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Random color from string in javascript

Random color from string in javascript

Consider a list of strings you need to permanently assign a random color.

First you should turn the string into a hash.

var string = "string"
var hash = 0

for (var i = 0; i < string.length; i++) {
	hash = string.charCodeAt(i) + ((hash << 5) - hash);
	hash = hash & hash;
}

console.log(hash) // -891985903
  • string.charCodeAt(i) returns the UTF-16 code for the character at index i
  • Bit operators work on 32 bits numbers. Any numeric operand in the operation is converted into a 32 bit number.
  • hash << 5 is equivalent to hash * Math.pow(2, 5) (hash * 32), except the bit operator << makes sure our result is a 32 bit number.
  • hash & hash again, makes sure we only return a 32 bit number.

Now we have something to play around with.

RGB

The simplest method is to turn our hash into an RGB string:

String.prototype.toRGB = function() {
    var hash = 0;
    if (this.length === 0) return hash;
    for (var i = 0; i < this.length; i++) {
        hash = this.charCodeAt(i) + ((hash << 5) - hash);
        hash = hash & hash;
    }
    var rgb = [0, 0, 0];
    for (var i = 0; i < 3; i++) {
        var value = (hash >> (i * 8)) & 255;
        rgb[i] = value;
    }
    return `rgb(${rgb[0]}, ${rgb[1]}, ${rgb[2]})`;
}

"string".toRGB() // rgb(17, 96, 213)

Or a hexadecimal string (fiddle)

String.prototype.toHex = function() {
    var hash = 0;
    if (this.length === 0) return hash;
    for (var i = 0; i < this.length; i++) {
        hash = this.charCodeAt(i) + ((hash << 5) - hash);
        hash = hash & hash;
    }
    var color = '#';
    for (var i = 0; i < 3; i++) {
        var value = (hash >> (i * 8)) & 255;
        color += ('00' + value.toString(16)).substr(-2);
    }
    return color;
}

"string".toHex() // #1160d5

The issue is this can potentially spit out any color value. Ideally we'd want to filter out values too similar to our background color, and some gray/bland colors.

Color from array

What if we hand pick some colors, and assign each string one of those? (fiddle)

String.prototype.toColor = function() {
	var colors = ["#e51c23", "#e91e63", "#9c27b0", "#673ab7", "#3f51b5", "#5677fc", "#03a9f4", "#00bcd4", "#009688", "#259b24", "#8bc34a", "#afb42b", "#ff9800", "#ff5722", "#795548", "#607d8b"]
	
    var hash = 0;
	if (this.length === 0) return hash;
    for (var i = 0; i < this.length; i++) {
        hash = this.charCodeAt(i) + ((hash << 5) - hash);
        hash = hash & hash;
    }
    hash = ((hash % colors.length) + colors.length) % colors.length;
    return colors[hash];
}

"string".toColor() // #e91e63

This method is better if we want to be very particular over what colors are allowed, but selecting a large number colors can get tedious.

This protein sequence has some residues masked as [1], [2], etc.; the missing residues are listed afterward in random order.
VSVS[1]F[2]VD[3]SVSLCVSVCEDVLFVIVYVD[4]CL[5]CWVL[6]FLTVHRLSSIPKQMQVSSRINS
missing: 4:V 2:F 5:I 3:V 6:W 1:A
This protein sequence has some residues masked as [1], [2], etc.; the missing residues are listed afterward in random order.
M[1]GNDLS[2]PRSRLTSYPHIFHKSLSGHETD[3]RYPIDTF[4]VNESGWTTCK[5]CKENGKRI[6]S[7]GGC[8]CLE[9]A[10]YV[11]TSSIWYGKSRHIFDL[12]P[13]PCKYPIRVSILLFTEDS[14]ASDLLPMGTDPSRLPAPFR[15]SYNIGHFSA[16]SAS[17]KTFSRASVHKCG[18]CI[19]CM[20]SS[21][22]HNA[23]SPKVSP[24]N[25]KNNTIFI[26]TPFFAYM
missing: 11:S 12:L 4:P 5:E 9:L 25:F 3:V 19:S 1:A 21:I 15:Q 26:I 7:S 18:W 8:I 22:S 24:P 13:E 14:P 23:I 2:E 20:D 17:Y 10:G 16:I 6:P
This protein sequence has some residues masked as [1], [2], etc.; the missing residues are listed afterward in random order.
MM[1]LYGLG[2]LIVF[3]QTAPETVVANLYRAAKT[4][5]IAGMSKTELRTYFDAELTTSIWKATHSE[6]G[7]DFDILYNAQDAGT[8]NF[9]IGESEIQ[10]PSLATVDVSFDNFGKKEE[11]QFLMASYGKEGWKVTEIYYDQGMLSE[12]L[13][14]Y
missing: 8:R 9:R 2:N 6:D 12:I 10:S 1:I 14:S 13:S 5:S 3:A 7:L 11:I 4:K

HSL

How about we use the hash to pick a hue, then hardcode the intensity/lightness. (fiddle)

String.prototype.toHue = function() {
    var hash = 0;
    if (this.length === 0) return hash;
    for (var i = 0; i < this.length; i++) {
        hash = this.charCodeAt(i) + ((hash << 5) - hash);
        hash = hash & hash;
    }
	return hash % 360;
}

"string".toHue() // -223

Note: This can result in a negative value. CSS's hsl() handles values outside of 0..360 perfectly, but not everything does.

For the sake of engineering, lets expand this out a bit more to include range values. (fiddle)

String.prototype.toHSL = function(opts) {
    var h, s, l;
    opts = opts || {};
    opts.hue = opts.hue || [0, 360];
    opts.sat = opts.sat || [75, 100];
    opts.lit = opts.lit || [40, 60];

    var range = function(hash, min, max) {
        var diff = max - min;
        var x = ((hash % diff) + diff) % diff;
        return x + min;
    }

    var hash = 0;
    if (this.length === 0) return hash;
    for (var i = 0; i < this.length; i++) {
        hash = this.charCodeAt(i) + ((hash << 5) - hash);
        hash = hash & hash;
    }

    h = range(hash, opts.hue[0], opts.hue[1]);
    s = range(hash, opts.sat[0], opts.sat[1]);
    l = range(hash, opts.lit[0], opts.lit[1]);

    return `hsl(${h}, ${s}%, ${l}%)`;
}

"string".toHSL() // hsl(137, 97%, 57%)

"string".toHSL({
    hue: [-45, 45],
    sat: [75, 95],
    lit: [45, 55]
}) // hsl(2, 92%, 52%)
@Zarel

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Zarel commented Sep 6, 2016

Unfortunately, HSL's lightness doesn't tend to correspond well to how light or dark your eyes see colors.

The simple solution is to darken your yellows and cyans and lighten your blues.

The "right" solution is to use a color space that lets you specify luma, saturation, and hue. Something like http://vis4.net/blog/posts/avoid-equidistant-hsv-colors/

@KingAmada

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KingAmada commented May 14, 2018

How do you reverse it to bring back original values?

@Yhoko

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Yhoko commented Jul 12, 2019

There's a hash function, so: you can't.

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